Where should I live?

Are you planning on going to university? One of the most important decisions to make choosing where you'll live. Check out this guide to the ins and outs of student accommodation...

Where should I live?
The cost of accommodation varies a lot depending on where you are. London is predictably the most expensive, at an average of £6,143 a year. Across the rest of the UK, the annual average is £4,834. However, wherever you live there will be lots of different options available.
Home or away?
Many students choose to live at home with their parents to avoid some of the costs of university. Others prefer the freedom that comes with living away from home. Check out the list of benefits that come with each before you make your decision.

Home - Pros
  • Even if you pay rent to your parents, it will be cheaper
  • You may get help with household tasks
  • You don't have to buy so much food
  • You're starting uni from a familiar, secure environment
  • You don't have to deal with flatmate hassle - though you do have to deal with your parents
Home - Cons
  • It's only an option if you're studying near home
  • Your student loan will be reduced, cancelling out some of the saving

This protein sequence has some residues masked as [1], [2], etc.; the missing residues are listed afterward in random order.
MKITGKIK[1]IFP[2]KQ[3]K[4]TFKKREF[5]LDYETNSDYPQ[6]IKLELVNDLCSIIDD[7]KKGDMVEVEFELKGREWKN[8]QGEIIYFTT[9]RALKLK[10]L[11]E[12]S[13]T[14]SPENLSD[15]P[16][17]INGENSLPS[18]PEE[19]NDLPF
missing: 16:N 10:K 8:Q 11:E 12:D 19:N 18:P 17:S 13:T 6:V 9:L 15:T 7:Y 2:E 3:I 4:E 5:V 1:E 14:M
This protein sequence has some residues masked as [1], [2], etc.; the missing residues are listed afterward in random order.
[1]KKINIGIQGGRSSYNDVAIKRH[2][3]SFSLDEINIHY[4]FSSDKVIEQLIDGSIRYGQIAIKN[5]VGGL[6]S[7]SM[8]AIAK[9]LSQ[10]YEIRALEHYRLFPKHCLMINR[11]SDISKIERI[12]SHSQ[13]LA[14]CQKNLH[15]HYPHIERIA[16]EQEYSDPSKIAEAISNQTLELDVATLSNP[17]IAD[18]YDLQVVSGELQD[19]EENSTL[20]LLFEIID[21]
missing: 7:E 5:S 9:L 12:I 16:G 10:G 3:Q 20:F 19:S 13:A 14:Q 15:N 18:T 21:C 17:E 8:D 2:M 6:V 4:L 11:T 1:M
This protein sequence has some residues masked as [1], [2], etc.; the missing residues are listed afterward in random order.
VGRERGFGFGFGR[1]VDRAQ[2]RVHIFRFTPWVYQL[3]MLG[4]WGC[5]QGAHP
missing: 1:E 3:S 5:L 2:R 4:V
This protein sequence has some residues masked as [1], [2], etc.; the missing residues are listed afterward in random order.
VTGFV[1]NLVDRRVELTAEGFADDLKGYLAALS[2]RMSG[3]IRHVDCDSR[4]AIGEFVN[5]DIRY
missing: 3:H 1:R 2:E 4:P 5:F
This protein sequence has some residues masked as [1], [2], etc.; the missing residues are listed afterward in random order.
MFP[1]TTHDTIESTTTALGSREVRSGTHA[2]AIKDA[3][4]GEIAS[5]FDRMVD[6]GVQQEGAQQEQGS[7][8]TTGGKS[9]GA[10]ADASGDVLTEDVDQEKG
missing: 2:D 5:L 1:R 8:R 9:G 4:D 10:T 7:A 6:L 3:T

• You'll probably have less freedom
  • You'll have to make an extra effort to be sociable
Away - Pros
  • You'll probably feel part of campus life
  • Living on your own makes you grow up and feel more responsible
  • You'll have your own space with no one telling you what to do
  • You'll learn to live with people with different tastes and attitudes
  • You'll learn how to handle things like household finances
Away - Cons
  • You'll pay more in rent and bills
  • You'll have the hassle of arranging accommodation and moving house
  • Student accommodation can be a target for crime
Halls or houses?
If you do decide to live away from home, most universities offer a choice of accommodation, or you could also choose to rent privately off-campus. Have a think about where you would feel most comfortable.

Halls - Pros
  • You will be living with other students
  • Uni accommodation is often cheaper
  • You may have access to extra services, such as accommodation
  • You don't have to deal with a private landlord
  • Accessible accommodation is often available if you need it
Halls - Cons
  • It might only be available in your first year
  • You might have to pay for things you don't want, such as catered meals
Private - Pros
  • You can choose exactly who you want to live with
  • Your location is more flexible - you can live further out of town if you like
  • Some facitilites, such as the kitchen, might be better
  • The only house rules are the ones that you make yourself!
Private - Cons
  • You may pay more in rent and for some utilities
Many cities also have private student halls. These include some of the benefits of university accommodation, but are rented privately
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